Gary and Maeve

It’s funny how the things that once seemed strange, new, exciting, or just plain annoying, have now become daily life. It has become the norm to understand nothing that is going on around me, to not see beggars, and to narrowly avoid being run over by bikes. It no longer seems strange that you can’t buy alcohol in the supermarket, that you have to take a ticket to join a queue, and that people leave work at 4:30pm – except on a Friday when you’ll be lucky to see anyone working beyond 1pm. There’s something bleak about Sweden; cold, damp, misty, and almost a little sinister. But that is counteracted by fashionable orange trousers, crazy hair, the fact it’s cool to wear glasses my grandparents would be embarrassed to sport, and the warm, welcoming nature of the Swedes.

A particular highlight was my first visit to a Swedish person’s home. One of our lecturers had invited the class to his apartment for a post-seminar and a general get together. In true stereotype the shoes came off at the front door, there was an array of weapons on the wall, and food and drink was provided. It was really nice and informal, which made me see the benefits of Sweden’s egalitarian system. Don’t be fooled, Sweden is by no means the land of milk and honey, and you can’t help but get the impression that a lot has changed in recent years – almost a loss of innocence – but the idea that a university is a community, with the professors all the way down to the first year students on an equal footing, is not just senior management rhetoric which appears in the latest recruitment pamphlet, the Swedes really mean it.

I get the impression there’s a lot more to learn about this country and the transition it’s going through. I’ve been surprised by some of the views I’ve encountered in what is supposed to be the home of liberalism and equality. I’m looking forward to better understanding Sweden during my time here, and it’s got me thinking that Scotland’s desire to emulate our Scandinavian cousins – to become a free social democracy in Northern Europe – might be chasing phantoms. Perhaps we’re aspiring to be the Sweden or Norway of twenty years ago, but things seem different here. It’s in off-hand comments and under-the-breath remarks that you pick up this air of disquiet.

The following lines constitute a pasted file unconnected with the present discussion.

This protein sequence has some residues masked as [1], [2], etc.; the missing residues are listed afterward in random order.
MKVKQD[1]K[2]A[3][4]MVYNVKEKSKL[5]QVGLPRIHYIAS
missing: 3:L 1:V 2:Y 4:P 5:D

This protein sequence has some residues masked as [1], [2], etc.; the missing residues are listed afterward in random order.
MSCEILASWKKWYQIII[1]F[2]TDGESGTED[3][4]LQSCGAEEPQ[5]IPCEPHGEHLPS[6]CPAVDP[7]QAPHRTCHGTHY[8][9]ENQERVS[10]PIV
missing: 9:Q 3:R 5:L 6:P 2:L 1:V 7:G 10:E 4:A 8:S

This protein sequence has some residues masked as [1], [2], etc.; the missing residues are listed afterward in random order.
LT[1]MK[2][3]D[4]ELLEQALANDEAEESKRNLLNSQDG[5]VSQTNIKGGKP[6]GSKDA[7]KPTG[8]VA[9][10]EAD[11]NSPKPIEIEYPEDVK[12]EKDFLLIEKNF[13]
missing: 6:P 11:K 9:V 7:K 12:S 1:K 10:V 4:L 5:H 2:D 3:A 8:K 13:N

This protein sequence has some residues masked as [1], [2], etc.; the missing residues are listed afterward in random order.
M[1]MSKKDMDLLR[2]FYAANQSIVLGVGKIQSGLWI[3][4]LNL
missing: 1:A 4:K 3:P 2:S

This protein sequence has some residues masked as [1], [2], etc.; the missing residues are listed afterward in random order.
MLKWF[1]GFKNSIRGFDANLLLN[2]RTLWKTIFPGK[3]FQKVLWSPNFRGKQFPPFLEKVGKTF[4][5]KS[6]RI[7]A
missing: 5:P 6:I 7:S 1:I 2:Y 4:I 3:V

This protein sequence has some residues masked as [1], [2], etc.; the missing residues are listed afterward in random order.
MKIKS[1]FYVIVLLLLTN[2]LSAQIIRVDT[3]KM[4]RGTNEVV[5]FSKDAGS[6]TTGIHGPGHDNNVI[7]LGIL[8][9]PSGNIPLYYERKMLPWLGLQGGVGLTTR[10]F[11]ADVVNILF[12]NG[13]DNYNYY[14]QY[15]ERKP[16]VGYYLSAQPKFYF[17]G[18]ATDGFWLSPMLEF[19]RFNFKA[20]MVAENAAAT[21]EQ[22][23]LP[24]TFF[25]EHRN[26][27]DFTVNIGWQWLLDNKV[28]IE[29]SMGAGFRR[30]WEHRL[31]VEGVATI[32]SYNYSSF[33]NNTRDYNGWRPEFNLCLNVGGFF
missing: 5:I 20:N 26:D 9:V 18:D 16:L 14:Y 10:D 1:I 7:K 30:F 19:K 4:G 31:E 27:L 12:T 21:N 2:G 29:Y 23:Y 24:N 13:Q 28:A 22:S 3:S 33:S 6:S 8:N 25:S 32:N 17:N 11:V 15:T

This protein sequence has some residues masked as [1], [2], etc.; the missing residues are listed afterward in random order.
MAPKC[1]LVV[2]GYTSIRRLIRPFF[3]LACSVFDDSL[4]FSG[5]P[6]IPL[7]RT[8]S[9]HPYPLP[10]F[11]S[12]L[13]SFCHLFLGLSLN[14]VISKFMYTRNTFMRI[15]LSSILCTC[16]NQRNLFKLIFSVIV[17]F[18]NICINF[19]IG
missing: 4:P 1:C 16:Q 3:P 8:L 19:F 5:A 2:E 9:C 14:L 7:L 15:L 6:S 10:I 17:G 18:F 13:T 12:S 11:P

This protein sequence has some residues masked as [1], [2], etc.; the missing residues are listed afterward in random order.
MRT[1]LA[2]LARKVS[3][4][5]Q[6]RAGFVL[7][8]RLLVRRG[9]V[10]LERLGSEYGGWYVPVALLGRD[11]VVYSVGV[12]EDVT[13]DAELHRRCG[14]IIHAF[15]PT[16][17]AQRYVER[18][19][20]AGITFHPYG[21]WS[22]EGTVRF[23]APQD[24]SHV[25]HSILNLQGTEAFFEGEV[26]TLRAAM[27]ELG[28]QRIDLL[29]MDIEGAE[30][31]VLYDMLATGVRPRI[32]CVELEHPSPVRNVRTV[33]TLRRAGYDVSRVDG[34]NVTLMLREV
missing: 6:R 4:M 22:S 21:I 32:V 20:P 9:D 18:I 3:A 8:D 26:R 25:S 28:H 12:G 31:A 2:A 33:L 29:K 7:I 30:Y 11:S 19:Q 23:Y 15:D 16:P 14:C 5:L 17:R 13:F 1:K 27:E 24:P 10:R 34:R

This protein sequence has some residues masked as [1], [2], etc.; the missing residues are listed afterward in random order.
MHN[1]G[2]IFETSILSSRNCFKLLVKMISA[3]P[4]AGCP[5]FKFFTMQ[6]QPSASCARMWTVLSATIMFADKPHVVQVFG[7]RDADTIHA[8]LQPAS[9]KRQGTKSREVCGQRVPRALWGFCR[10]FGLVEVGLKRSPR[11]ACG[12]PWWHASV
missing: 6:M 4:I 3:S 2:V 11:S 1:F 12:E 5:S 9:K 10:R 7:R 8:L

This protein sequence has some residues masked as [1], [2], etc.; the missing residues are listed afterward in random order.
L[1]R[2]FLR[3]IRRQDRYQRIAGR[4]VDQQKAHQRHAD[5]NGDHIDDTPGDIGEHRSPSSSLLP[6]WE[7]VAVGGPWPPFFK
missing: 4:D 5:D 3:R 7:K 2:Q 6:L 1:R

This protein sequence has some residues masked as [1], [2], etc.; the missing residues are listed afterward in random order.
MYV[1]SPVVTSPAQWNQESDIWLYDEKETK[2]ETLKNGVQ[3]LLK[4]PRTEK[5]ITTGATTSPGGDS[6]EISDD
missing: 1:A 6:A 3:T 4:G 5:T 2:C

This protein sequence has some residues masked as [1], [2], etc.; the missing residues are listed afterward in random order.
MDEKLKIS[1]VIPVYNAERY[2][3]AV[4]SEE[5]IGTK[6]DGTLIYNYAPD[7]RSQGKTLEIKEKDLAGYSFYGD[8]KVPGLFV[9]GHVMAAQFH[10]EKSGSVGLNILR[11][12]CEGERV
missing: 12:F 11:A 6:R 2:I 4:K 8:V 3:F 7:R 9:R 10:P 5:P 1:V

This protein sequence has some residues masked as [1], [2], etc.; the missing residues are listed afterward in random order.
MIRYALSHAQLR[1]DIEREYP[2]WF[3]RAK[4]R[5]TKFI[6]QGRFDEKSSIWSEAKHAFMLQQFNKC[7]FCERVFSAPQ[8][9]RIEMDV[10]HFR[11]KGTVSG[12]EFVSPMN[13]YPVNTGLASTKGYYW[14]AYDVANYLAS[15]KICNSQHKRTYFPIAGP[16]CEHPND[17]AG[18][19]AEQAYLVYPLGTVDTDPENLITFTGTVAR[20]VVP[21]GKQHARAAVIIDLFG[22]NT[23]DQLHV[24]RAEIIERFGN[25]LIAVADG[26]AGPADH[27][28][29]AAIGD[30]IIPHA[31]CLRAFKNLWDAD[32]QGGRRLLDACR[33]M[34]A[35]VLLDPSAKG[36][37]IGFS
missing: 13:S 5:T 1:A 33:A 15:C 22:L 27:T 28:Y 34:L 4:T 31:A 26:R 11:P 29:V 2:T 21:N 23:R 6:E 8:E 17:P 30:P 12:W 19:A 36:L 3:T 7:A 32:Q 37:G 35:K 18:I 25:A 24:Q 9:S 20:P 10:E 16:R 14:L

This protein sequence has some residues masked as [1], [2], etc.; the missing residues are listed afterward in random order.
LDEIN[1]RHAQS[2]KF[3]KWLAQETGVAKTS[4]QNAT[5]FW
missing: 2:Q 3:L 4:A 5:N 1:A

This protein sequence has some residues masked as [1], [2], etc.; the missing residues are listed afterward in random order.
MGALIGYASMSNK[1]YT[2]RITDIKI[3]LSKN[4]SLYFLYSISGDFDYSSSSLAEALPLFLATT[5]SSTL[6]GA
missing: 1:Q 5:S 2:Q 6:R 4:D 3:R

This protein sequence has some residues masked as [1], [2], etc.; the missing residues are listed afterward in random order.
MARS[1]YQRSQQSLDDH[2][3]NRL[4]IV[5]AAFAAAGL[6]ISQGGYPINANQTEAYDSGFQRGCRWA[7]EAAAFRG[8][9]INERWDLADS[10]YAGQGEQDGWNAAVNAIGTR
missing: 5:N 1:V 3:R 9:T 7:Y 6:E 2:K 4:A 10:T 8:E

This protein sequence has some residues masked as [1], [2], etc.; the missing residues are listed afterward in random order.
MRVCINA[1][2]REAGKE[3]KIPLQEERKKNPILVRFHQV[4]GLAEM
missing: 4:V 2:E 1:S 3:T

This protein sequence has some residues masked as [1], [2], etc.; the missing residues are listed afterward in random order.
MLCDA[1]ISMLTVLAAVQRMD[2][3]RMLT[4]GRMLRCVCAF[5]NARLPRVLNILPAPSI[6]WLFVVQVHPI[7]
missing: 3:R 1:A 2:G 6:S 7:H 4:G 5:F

Maybe people just like to gripe, but I have a feeling it’s more than that.

12 Days Later

In some ways my stay in Sweden has been a little like the film which has inspired this blog title, ’28 Days Later’. There hasn’t been any mass extinctions or hoards of zombies, but I have spent the last 12 days being rather confused, a little lonely, unable to communicate with some of the locals, and wishing things could go back to the way they were 13 days ago. That’s not to say that I don’t like Sweden, because I do, nor that I’m really struggling, because I’m not. It’s more that the novelty of it all is wearing off somewhat and I’m eager to start class and move into my room – thankfully both events happen in the next few days.

Rangers football fans